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How to Fix a Faucet Aerator

Is your kitchen or bathroom faucet running slower than normal? Does it seem like the water pressure is low? The first thing to check is the aerator. It could be clogged. Low pressure is the most common sign of a clogged aerator, but sometimes the faucet can also misdirect water, spraying it on the side of the sink or even onto the vanity.

People often think the low water pressure must be a big problem so they call in a plumber for a simple repair they could do themselves with a pair of pliers and a bowl of vinegar. Read on and we’ll tell you how to fix your faucet aerator just by cleaning it.

What is an aerator?

The spouts of most bathroom faucets and many kitchen faucets are equipped with aerators to provide a focused, even flow of water from the spout. The aerator conserves water by limiting the flow. It’s called an aerator because a screen inside it separates the water into hundreds of tiny streams that are thus more exposed to the air and oxygenated.

The most common problem

Over time, the aerator collects sediments and mineral deposits (scale) that impair the flow of water. Eventually this build-up results in a reduced or misdirected flow of water.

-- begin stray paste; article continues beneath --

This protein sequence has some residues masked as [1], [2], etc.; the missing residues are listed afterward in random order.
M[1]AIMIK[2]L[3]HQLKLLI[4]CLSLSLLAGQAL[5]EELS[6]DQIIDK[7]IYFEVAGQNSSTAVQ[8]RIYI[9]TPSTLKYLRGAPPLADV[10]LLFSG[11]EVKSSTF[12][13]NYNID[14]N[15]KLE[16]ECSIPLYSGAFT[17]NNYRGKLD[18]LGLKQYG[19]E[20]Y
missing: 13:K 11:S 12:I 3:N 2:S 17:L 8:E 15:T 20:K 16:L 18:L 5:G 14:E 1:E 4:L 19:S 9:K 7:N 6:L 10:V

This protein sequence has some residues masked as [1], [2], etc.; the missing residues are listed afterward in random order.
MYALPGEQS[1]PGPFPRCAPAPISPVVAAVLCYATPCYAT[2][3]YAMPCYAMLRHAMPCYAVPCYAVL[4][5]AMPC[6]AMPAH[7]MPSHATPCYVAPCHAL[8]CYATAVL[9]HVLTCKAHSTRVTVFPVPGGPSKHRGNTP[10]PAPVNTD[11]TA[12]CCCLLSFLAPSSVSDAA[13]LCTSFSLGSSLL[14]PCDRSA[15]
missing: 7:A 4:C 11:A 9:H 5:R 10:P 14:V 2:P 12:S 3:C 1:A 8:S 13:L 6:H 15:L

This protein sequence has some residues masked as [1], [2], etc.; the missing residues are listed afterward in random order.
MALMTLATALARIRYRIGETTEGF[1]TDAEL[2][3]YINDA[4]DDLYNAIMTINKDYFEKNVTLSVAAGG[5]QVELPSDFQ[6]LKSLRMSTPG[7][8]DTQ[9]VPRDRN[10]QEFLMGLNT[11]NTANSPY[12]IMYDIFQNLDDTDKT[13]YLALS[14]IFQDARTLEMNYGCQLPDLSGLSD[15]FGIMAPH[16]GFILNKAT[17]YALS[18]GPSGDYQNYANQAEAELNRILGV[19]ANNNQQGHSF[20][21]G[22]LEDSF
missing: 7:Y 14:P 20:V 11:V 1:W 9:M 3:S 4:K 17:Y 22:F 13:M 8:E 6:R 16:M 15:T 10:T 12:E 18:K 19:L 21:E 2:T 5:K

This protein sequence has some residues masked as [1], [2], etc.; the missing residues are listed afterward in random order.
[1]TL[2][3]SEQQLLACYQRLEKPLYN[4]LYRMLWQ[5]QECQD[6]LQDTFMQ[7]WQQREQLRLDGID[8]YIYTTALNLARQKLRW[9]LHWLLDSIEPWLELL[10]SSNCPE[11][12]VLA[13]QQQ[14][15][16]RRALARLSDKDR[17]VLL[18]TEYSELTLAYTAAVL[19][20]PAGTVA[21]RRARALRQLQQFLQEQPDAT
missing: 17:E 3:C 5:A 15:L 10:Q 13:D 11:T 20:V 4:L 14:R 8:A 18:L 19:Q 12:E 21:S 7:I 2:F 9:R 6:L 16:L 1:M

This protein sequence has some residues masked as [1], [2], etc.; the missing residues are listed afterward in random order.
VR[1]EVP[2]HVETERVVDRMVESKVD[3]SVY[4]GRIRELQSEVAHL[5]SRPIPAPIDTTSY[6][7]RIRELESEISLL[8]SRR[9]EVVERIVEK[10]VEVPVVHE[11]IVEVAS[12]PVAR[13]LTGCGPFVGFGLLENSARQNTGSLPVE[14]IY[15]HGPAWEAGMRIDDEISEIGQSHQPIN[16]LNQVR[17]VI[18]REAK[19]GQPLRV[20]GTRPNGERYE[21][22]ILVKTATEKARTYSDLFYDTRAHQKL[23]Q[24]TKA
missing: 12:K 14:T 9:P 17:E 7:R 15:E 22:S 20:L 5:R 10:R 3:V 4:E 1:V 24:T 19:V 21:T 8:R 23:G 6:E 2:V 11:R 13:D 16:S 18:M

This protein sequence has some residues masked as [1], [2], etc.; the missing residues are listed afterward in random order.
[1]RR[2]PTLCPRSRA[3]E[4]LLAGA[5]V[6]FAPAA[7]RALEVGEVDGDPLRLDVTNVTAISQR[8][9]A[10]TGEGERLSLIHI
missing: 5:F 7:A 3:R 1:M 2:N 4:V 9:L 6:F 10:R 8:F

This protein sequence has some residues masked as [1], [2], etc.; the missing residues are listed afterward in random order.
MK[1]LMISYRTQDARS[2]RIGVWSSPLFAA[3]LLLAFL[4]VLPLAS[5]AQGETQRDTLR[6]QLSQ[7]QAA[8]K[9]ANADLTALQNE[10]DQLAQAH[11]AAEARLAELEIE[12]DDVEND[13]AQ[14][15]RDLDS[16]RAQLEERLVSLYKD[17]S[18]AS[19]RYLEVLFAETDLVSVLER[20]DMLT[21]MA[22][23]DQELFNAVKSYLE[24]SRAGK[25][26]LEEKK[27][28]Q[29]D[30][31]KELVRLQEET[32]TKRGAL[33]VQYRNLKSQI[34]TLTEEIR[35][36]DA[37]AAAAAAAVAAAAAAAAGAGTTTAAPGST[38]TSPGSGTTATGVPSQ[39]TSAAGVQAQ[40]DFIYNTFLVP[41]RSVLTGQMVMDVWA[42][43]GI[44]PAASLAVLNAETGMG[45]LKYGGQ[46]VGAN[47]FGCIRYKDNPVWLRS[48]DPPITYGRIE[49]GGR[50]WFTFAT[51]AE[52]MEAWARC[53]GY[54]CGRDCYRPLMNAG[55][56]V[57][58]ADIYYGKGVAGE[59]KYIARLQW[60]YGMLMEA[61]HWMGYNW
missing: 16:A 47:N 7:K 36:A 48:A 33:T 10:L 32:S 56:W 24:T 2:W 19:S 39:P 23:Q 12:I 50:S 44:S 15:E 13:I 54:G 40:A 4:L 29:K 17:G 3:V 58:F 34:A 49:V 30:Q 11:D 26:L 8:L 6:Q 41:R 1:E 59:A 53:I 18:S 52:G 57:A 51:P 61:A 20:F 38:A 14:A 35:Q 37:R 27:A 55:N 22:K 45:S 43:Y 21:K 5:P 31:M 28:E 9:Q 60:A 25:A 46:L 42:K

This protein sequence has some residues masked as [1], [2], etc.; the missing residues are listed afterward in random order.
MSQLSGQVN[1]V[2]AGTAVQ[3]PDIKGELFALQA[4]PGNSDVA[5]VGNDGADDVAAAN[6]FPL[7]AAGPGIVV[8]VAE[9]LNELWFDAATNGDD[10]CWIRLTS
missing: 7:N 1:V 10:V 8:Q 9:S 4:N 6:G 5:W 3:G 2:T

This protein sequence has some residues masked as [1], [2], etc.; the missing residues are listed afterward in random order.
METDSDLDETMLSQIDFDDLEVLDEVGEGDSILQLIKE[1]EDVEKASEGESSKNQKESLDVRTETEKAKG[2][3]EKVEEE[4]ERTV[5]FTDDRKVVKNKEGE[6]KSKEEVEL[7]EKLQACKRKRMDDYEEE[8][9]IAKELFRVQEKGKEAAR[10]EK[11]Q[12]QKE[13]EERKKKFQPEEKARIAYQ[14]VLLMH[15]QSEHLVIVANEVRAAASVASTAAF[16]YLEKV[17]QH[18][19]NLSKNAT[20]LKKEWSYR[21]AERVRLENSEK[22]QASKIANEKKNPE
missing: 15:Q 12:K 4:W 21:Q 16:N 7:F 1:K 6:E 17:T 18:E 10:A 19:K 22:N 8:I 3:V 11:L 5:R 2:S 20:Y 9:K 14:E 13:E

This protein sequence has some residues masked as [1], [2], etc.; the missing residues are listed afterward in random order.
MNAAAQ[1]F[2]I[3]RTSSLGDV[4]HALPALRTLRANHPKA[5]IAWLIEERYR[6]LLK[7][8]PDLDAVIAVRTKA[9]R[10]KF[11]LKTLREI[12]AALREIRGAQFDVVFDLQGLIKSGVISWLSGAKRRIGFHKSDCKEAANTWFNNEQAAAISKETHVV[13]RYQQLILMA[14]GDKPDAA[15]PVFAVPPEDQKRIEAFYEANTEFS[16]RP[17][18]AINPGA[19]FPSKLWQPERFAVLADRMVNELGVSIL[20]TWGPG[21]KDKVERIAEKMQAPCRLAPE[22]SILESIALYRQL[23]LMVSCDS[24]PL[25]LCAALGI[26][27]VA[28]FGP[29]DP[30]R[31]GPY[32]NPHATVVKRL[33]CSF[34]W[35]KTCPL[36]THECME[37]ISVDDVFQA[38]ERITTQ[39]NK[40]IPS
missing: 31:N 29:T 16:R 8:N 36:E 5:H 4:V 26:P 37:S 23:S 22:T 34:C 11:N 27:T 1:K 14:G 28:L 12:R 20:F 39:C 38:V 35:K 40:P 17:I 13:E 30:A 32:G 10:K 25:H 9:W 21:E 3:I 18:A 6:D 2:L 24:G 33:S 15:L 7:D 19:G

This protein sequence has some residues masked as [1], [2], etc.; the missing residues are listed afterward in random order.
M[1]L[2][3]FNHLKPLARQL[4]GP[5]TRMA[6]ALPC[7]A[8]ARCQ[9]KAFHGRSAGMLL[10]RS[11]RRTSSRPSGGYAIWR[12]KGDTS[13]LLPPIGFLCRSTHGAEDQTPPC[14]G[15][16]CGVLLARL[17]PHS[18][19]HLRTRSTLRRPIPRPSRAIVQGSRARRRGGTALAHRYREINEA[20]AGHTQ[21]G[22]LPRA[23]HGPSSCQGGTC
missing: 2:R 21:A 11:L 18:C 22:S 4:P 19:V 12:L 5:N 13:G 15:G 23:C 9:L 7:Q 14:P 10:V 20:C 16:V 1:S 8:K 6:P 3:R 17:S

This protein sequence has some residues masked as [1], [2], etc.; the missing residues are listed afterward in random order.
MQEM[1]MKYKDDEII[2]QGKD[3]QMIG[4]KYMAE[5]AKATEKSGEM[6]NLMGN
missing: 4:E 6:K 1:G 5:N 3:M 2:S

How can you fix it?

Sometimes you can unscrew the aerator from the spout by hand, but usually you’ll need to use pliers.

To prevent the pliers from marking up the metal finish of the aerator, wrap it with a rag and then grip with the pliers to unscrew the aerator. Be careful not to lose the rubber washer that sits snug between the spout and the aerator.

Once you have removed the aerator, you’ll find that is separates into a few parts (some or all of these parts):

  • the outer casing – The metal housing with the threads that screw into the faucet spout.
  • the inner housing – This plastic “sleeve” holds the inner parts together.
  • the screen – The screen is the main working part of the aerator and prone to collecting scale.
  • the screen bushing – This plastic part keeps the screen in place.
  • the mixer – A disk with several holes that buffers the water flow, protecting the screen.
  • the flow restrictor – This disk with a single hole reduces the water flow.

Clean the screen, restrictor and mixer under flowing water. You can scrub them with a toothbrush. You can use a needle or pin to poke through any clogged holes in the screen. To get the screen even cleaner, soak it overnight in a bowl of vinegar. If there’s corrosion or you just can’t get it clean, head to your hardware store with the aerator and finding a matching replacement. They’re not too expensive so you really should do this if the old one cannot be fully cleaned.

When you reassemble the aerator and screw it back on, turn on the faucet the flow of water should be focused and back to full strength.